Weemol spring has become a living symbol of the many benefits that come from removing feral animals from country.
The spring has special significance to the Dalabon-speaking traditional owners - it has been an important water source to people of the area for millennia and offers the community welcome relief from punishing heat in the hotter months.
As humans rely on the spring, so do animals, and there have been growing concern over feral animals causing significant damage to the spring and the surrounding vegetation.
Ranger coordinator Julia Salt said areas with water often have the most damage from feral animals, as they gather there to drink.
“Buffalo, donkeys and horses were congregating around water and churning up the banks,” Ms Salt said.
“The wetland area was reduced to bare earth and mud and we were seeing a major loss of plants and the native birds and animals that depend on the spring, so there was an overall loss of biodiversity.
“They were also making the water dirty and unsafe for people to swim in or drink.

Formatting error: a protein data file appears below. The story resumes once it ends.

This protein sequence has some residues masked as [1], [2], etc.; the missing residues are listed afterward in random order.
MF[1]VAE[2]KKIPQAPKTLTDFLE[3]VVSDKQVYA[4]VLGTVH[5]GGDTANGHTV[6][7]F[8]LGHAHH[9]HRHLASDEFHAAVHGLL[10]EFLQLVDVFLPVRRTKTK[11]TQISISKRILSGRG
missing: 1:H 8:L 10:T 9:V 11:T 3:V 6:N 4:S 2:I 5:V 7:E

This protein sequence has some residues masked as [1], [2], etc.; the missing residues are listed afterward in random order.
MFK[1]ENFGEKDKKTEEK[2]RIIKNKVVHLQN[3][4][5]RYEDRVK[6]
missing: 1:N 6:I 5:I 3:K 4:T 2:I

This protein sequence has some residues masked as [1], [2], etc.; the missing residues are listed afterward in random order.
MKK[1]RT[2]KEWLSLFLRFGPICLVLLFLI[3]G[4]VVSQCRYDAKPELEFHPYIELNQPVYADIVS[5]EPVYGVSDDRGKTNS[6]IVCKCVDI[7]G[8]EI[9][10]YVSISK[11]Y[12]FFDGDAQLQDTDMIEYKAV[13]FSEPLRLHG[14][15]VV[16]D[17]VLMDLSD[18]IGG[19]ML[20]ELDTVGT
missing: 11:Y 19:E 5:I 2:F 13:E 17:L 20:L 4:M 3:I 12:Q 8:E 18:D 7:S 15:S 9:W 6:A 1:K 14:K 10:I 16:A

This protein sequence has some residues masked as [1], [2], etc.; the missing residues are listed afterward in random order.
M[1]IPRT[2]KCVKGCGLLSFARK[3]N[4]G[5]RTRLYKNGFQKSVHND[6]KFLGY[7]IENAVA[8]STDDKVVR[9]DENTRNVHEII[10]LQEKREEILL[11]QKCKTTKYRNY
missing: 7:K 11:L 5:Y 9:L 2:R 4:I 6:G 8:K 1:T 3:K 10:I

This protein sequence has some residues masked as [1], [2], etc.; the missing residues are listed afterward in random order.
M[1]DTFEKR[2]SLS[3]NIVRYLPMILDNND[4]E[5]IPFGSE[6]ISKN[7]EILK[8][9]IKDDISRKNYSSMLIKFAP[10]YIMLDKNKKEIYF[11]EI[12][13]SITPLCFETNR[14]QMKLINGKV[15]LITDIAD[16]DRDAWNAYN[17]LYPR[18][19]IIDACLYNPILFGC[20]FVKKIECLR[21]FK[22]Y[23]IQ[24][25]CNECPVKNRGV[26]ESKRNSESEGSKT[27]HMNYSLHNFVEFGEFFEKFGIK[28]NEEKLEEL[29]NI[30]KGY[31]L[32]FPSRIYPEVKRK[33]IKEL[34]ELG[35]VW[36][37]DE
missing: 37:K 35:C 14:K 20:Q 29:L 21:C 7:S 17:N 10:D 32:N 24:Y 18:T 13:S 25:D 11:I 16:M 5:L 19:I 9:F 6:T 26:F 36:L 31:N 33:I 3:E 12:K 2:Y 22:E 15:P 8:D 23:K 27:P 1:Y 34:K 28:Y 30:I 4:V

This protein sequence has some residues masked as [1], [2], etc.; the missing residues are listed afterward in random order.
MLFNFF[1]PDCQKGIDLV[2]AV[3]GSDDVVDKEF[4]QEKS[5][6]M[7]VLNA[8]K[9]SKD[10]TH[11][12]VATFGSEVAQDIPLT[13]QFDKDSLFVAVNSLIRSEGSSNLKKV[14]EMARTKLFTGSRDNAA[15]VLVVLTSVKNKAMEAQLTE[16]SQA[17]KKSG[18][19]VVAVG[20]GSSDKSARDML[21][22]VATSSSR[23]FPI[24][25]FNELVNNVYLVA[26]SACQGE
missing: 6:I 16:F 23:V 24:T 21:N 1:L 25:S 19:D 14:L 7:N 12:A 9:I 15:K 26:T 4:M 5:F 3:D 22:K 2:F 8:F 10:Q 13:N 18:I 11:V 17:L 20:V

“We needed to find a way to stop feral animals altogether and so land owners decided to put up a fence.”
In July 2018, Mimal Rangers built a 1.3 kilometre fence to protect about 10 hectares around the spring.
Ms Salt said within a few months the rangers saw a rapid return of native vegetation and animals.
“We were actually quite shocked at the huge difference we saw after such a short amount of time,” Ms Salt said.
“It really shows how country can benefit from reducing the numbers or eradicating feral animals altogether.”
Ranger Tarlisha Redford said the women rangers have been monitoring the change through surveys, installing motion-sensor cameras and testing water quality.
“We see more birds, also water goanna and freshwater crocodile,” Ms Redford said.
“We drink the water from the spring so we are also testing it to see if it is getting healthier.”
The project has also involved children from the local school who worked with the women rangers to clear the spring from rubbish and weeds.
“We’ve made the area cleaner and safer and created a better swimming area,” Ms Redford said.
“We’ve installed bins and signs and we ask everyone to keep the area clean from rubbish and to respect this special place.
“Everyone is happy that we have made good change.”
“It’s really been a great success,” Julia adds.
“To have three generations of local kids, rangers and elders working on a project that is making positive change is special.
“It’s change that everyone can see not only through the monitoring, but with their own eyes.”